January 13 – Compassion/Ruthlessness

May Sarton said, “And beyond even self-doubt no writer can justify ruthlessness for the sake of his work, because being human to the fullest possible extent is what his work demands of him.” This reminds me of one of the first principles of journalism my ethics teacher in college taught: Journalists are people first. In other words, show compassion. If you are reporting and a person, be they a source or the subject of a story, is in danger or hurting in some way, it is your responsibility as a fellow human being to ensure they are free of harm before reporting on their condition.

calm body of water

On the topic of compassion, Anne Wilson Schaef writes:

What May Sarton has written is not just true for a writer. No one can justify ruthlessness!

We are told that one has to be ruthless to make it in the world of business. As women, we have believed that we have to be even more ruthless than men just because we are women. Many of us have achieved success, but at what price? We don’t like who we see in the mirror.

One of the characteristics of the addictive process is that we progressively lose touch with our own morality and our own spirituality. We progressively lose touch with our humanness. Recovery affords us the possibility of reconnecting with our compassionate self.”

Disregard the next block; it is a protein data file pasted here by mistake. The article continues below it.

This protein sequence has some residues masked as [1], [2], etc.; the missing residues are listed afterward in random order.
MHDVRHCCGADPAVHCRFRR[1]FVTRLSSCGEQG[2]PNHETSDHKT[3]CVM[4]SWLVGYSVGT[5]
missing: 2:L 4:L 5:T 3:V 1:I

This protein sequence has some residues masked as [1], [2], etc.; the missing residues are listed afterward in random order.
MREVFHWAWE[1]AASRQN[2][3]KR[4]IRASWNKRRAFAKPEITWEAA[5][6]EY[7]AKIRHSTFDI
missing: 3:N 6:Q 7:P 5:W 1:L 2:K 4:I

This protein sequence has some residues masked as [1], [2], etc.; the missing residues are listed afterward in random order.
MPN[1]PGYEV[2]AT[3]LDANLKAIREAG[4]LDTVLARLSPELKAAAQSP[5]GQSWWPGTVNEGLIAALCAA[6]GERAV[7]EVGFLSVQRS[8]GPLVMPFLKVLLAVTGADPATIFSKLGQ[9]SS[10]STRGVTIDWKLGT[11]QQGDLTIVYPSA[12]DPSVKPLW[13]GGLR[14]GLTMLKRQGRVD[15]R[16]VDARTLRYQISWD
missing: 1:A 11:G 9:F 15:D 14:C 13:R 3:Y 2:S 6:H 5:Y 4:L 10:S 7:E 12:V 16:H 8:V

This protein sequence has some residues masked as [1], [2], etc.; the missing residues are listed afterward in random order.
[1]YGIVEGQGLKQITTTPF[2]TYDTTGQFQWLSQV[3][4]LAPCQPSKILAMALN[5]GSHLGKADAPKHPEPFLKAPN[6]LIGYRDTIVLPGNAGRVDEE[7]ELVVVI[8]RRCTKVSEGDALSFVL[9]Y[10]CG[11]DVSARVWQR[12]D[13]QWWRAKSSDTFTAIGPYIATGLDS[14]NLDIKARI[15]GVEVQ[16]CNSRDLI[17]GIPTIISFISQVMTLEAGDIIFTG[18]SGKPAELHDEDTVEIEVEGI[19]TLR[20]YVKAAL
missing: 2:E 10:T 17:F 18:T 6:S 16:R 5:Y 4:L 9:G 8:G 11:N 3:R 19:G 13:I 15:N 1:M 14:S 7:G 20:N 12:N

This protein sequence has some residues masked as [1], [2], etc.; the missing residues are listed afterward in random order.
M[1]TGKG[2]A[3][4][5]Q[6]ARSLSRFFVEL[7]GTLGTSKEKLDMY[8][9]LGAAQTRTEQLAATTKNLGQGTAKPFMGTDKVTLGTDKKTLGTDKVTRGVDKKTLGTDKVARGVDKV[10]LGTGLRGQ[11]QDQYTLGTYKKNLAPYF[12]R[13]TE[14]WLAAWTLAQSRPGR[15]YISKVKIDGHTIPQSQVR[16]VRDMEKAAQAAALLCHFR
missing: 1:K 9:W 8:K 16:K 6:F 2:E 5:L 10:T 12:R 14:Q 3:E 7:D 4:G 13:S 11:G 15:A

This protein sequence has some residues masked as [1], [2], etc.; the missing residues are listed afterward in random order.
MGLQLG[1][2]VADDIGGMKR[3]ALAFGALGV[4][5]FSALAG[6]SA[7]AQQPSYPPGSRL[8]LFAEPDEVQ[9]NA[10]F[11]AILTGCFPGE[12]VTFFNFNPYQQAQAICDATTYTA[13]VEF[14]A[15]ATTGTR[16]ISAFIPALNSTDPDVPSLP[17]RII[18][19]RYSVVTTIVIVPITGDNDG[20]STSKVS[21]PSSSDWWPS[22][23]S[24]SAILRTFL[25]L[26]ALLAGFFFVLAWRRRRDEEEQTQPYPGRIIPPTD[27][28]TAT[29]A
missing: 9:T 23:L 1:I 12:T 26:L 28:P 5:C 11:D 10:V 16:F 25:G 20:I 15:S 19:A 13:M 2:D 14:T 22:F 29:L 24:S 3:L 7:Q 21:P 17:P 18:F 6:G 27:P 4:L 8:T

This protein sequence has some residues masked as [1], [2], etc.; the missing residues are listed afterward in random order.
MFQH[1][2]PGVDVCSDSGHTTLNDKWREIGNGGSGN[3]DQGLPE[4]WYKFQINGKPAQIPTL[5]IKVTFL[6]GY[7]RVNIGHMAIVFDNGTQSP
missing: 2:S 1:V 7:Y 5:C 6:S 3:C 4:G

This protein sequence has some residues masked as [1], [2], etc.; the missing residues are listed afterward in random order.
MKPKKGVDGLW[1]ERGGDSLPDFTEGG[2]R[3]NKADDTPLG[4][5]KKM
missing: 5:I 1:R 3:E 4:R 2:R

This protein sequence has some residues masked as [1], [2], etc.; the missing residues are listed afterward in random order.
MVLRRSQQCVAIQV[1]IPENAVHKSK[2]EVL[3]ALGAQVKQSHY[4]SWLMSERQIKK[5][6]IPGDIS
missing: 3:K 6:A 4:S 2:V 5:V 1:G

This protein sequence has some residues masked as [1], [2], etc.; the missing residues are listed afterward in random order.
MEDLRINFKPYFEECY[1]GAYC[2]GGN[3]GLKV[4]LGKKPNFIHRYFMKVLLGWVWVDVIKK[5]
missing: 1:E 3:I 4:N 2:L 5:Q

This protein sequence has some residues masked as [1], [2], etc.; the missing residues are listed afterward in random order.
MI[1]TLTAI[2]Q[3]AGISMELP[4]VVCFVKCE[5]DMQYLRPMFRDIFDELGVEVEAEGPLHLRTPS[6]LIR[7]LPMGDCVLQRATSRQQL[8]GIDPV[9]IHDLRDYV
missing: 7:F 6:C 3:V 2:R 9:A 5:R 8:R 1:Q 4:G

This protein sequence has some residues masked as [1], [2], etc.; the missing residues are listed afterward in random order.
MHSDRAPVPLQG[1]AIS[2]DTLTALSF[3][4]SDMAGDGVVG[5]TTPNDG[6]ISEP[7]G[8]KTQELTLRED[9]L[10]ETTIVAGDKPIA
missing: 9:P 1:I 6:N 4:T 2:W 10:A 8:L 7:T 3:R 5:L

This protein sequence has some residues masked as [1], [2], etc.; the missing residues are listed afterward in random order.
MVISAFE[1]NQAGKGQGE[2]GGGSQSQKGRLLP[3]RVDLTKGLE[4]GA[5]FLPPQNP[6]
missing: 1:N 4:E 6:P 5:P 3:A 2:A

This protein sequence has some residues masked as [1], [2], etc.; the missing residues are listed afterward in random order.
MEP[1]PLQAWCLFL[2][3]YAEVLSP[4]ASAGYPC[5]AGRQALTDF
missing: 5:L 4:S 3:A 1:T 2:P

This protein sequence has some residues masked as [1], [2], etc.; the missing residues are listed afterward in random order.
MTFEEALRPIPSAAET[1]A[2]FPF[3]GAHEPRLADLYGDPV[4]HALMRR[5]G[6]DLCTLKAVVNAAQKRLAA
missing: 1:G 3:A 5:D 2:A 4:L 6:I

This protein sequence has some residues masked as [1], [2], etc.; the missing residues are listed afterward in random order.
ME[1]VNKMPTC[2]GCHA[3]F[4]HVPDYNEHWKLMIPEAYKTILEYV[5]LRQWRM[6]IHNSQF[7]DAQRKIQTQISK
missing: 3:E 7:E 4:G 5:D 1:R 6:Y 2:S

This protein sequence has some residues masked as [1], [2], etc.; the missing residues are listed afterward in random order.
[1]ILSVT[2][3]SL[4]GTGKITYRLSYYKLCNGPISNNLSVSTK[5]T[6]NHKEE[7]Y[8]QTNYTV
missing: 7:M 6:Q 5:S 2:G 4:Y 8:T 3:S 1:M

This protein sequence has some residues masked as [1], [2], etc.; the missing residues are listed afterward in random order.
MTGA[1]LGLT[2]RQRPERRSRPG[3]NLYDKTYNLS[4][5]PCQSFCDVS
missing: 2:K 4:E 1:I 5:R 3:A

While I have ruthlessly pursued my career in the sense that I stopped caring for myself and left little time in my life for others, I’m pleased to say I never acted out of intentional malice toward others in an effort to get ahead. I have always strived to credit others for their work and assistance they provided, no matter how seemingly small the contribution. Still, I certainly lost compassion for myself along the way.  This was evident in my now-former inner monologue that I am never enough, no matter how hard I try. The work I do is not good enough; I must be faster, work harder, do more. I was ruthless in never allowing myself time for rest and relaxation, nor to enjoy simple pleasures in life. The beautiful thing about recovery is it has allowed me to get in touch with my compassionate side once more. I have been building self-compassion for some time, and am finally starting to actually, truly love the person I am.  I am worthy of my own compassion, and so are you.

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